Look What’s Happened To Rosemary’s Baby is a little remembered straight-to-TV movie that aired in 1976. The first act of the movie involved Rosemary and her son Adrian (now 8-years-old) trying to escape the Satanic coven. Unfortunately, the dark followers catch up with her and trick her into getting on a bus, which Rosemary thinks will transport her safely away. Except the bus is possessed and doesn’t even have a driver. It drives off with a hysterical Rosemary inside, and she’s never seen again. Later, after a 20-year time jump, Adrian is told that his parents were killed in a car accident.
Remember President David Palmer from 24? Yeah, the same guy in those annoying Allstate Insurance commercials. Well, if you watched through enough seasons of the hit Fox drama series, you know that President Palmer was assassinated in the opening moments of Season Five. His brother Wayne (D.B. Woodside), who was acting as a presidential advisor, attempts to track down his brother’s killer.
In Season Six, Wayne Palmer is elected president himself. After a really rough day (which is the whole premise of the show, really), President Wayne Palmer collapses during a press conference and is whisked away by medical staff. His status was officially “unknown” until the made-for-TV movie spin-off 24: Redemption was released in 2008. A newspaper clipping shown in the film reveals that Wayne never woke from his coma and passed away in the hospital. A bit anticlimactic, but at least fans weren’t left wondering.
Cleveland Brown was one of Peter Griffin’s quirky but lovable neighbors, living across the street from the Family Guy patriarch for the first seven seasons of the show. When he got divorced from his wife Loretta in Season Four, it was only a matter of time before Cleveland left Cuahog and started his own show, The Cleveland Show, in his hometown of Stoolbend, Virginia. He married a different woman (Donna Tubbs) and became a stepfather to her children.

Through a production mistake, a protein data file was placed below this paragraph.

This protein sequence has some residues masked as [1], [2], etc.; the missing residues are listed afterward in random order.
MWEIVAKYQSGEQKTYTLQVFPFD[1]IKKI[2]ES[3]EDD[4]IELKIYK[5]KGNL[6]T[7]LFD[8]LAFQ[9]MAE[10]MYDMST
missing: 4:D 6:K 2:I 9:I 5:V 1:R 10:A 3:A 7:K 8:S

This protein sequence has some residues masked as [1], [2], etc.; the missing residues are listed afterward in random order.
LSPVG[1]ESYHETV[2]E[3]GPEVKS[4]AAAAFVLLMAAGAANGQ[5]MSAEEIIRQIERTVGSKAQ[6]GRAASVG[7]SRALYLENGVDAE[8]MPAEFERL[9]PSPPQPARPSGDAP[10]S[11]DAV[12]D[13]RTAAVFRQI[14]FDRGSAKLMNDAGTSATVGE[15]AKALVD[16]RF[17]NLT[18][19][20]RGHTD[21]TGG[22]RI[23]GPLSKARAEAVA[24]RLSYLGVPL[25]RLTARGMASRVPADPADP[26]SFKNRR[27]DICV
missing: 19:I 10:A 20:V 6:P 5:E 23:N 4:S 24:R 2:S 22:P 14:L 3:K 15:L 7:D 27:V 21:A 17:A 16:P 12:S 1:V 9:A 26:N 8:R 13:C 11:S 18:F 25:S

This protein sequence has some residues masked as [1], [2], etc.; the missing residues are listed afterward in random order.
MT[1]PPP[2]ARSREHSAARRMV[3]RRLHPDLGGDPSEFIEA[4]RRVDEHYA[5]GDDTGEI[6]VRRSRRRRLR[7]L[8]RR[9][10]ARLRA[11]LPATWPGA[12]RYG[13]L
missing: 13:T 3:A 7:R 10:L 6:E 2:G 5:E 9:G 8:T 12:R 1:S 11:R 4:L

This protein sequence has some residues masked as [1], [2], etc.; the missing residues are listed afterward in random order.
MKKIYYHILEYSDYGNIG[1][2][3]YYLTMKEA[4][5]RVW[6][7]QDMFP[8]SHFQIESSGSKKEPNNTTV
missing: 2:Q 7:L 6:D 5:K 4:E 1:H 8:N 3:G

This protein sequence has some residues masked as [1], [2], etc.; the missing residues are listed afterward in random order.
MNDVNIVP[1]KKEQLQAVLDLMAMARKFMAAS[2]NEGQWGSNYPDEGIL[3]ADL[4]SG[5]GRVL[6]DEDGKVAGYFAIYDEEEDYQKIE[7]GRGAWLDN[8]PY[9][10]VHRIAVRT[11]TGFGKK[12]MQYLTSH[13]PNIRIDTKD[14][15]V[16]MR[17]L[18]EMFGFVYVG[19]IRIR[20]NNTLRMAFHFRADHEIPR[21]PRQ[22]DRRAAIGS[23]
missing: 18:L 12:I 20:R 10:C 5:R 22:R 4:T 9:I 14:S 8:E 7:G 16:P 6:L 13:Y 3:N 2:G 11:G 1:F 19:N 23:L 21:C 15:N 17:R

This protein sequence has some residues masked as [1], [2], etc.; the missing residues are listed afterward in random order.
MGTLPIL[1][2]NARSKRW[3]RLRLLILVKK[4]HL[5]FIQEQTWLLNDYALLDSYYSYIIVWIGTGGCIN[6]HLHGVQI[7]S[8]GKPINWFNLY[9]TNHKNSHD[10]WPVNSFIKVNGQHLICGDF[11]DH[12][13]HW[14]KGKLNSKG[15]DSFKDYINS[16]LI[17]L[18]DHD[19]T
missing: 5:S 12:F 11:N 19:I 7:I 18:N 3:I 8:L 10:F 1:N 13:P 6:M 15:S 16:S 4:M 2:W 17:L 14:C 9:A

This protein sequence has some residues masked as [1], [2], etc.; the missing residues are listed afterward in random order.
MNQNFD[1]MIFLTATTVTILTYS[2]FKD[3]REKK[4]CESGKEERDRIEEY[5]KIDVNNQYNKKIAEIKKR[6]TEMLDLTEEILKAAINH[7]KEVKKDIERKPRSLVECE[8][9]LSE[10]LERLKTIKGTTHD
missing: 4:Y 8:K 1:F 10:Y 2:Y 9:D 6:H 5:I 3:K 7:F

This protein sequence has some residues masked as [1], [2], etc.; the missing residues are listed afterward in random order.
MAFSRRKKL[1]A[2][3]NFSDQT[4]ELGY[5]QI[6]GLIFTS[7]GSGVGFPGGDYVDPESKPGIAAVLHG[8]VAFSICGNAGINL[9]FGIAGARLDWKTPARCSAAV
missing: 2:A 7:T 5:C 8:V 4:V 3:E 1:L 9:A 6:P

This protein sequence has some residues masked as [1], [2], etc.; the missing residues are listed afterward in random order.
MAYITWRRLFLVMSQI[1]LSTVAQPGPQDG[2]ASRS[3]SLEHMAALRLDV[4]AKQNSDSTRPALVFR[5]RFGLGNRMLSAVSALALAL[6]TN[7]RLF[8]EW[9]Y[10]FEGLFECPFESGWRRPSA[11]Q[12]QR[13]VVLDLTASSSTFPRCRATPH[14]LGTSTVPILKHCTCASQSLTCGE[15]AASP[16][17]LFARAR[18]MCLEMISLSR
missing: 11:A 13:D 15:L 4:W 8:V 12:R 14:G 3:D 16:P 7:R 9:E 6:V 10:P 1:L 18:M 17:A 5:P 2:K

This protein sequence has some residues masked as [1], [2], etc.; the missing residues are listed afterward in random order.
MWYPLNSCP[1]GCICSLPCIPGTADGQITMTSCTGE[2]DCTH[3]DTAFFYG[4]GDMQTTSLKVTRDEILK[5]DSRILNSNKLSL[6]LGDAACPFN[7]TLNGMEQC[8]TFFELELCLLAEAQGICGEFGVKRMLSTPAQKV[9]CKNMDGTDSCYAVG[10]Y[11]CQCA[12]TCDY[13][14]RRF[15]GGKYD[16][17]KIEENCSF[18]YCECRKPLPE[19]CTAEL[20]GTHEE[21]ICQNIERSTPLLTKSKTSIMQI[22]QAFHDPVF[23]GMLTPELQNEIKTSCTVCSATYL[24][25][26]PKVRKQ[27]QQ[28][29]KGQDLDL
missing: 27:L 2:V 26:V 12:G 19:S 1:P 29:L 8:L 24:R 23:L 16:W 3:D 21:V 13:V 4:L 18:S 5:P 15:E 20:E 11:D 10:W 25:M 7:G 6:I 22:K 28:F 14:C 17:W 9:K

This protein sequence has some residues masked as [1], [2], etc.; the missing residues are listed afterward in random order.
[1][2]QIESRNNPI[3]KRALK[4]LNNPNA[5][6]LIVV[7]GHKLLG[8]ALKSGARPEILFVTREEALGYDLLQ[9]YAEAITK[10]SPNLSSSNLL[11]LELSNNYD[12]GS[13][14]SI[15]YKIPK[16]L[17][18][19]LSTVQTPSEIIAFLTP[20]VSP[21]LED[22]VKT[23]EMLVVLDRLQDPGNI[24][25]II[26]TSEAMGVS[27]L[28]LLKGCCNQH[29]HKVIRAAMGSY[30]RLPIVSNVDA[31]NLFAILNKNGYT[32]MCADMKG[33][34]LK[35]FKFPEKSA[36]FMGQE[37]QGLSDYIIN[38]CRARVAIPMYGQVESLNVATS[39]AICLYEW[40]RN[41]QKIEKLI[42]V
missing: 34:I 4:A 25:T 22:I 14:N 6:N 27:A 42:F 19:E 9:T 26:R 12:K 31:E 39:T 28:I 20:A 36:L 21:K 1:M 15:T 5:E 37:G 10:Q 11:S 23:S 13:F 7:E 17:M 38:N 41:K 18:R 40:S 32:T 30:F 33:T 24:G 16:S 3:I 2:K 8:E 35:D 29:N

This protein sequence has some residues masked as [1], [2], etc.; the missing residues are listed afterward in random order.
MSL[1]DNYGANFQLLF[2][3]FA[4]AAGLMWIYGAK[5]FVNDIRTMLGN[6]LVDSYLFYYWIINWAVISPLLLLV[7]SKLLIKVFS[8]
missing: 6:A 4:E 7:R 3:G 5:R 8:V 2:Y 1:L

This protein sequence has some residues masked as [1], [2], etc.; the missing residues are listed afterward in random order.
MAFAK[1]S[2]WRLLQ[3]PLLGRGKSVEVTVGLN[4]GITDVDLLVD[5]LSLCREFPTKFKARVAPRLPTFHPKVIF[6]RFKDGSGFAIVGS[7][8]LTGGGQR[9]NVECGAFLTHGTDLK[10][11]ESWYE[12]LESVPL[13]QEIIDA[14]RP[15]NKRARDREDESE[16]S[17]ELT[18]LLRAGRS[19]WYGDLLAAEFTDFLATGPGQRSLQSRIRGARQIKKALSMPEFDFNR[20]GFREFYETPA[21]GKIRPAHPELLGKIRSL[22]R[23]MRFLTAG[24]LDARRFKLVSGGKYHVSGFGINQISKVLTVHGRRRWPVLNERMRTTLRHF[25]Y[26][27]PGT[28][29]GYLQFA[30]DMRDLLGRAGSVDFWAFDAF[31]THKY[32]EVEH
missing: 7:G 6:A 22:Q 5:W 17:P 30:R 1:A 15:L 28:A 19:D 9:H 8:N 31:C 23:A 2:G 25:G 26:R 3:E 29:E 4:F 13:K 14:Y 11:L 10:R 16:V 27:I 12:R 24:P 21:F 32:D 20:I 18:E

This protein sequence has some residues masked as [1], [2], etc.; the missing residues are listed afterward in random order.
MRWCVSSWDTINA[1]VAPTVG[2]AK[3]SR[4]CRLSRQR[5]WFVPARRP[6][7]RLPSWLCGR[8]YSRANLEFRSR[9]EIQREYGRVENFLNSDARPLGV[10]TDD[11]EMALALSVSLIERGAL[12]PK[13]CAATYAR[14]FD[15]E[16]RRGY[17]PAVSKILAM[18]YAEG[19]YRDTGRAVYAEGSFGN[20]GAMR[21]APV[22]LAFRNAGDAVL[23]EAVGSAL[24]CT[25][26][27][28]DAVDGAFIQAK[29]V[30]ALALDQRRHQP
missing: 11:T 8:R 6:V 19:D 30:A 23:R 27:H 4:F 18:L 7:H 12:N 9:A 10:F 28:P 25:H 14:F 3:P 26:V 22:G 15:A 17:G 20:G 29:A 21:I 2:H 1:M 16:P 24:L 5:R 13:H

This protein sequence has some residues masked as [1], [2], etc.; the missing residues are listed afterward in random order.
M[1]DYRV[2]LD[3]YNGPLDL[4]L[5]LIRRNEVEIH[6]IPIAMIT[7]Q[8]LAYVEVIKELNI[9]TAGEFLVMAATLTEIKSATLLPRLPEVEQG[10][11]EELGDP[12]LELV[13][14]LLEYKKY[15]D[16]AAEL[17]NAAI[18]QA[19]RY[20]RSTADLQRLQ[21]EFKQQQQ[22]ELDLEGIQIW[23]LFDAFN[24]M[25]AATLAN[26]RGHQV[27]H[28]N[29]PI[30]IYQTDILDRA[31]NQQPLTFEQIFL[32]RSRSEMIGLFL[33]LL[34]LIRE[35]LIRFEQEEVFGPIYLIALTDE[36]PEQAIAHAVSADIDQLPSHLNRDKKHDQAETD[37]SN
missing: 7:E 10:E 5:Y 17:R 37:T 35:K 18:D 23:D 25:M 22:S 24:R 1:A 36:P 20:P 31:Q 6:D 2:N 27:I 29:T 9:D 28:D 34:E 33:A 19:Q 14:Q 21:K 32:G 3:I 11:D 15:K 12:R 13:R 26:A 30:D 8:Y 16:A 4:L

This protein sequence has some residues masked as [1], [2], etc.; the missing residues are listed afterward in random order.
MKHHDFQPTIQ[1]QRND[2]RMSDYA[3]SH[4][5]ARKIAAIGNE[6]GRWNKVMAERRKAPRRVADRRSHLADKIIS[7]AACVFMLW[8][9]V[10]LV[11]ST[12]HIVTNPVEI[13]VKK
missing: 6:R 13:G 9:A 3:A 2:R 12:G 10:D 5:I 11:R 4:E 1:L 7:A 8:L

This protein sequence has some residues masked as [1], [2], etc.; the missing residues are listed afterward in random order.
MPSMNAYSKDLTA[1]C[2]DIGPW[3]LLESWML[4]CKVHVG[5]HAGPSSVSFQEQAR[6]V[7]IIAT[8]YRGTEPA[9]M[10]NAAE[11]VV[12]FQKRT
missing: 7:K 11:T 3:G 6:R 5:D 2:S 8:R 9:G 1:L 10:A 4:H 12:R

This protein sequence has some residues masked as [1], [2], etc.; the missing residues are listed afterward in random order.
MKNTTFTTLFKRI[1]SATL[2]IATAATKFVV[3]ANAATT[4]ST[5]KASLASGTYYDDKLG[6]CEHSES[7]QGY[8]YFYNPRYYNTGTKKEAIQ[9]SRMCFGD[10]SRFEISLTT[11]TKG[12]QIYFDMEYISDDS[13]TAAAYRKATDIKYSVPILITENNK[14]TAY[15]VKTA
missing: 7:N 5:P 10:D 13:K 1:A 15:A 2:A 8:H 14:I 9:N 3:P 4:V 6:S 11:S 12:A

After a series of misadventures in Virginia, Cleveland would eventually return to Cuahog in 2013 after Fox cancelled The Cleveland Show. Peter and the gang initially gave him a hard time for “spinning off” on his own, but he was eventually welcomed back into the fold, along with his new family from Stoolbend.
E.T.: The Extra-Terrestrial never had a sequel, despite being a huge success. Such a thing would be unheard of these days, although Steven Spielberg did actually start working on another chapter of the story — there was even a rough script at one point. It involved Elliot and his friends being kidnapped by a group of mean aliens who are trying to track down E.T.
The movie obviously never got made, but Spielberg did allow it to get turned into a novel, which was titled E.T.: The Book Of The Green Planet. It had a bunch of big differences from the original script, and basically featured E.T. returning to his home planet only to discover that his entire species were very angry at him. He gets demoted and become a social outcast. Meanwhile, Elliot is on the verge of becoming a teenager and gets a crush on one of his female classmates. Filled with raging hormones and teen angst, Elliot’s strong emotions can still be felt by E.T., all the way across the galaxy. E.T. decides to once again leave his home planet, and boards a spaceship back for Earth. The book ends before he lands.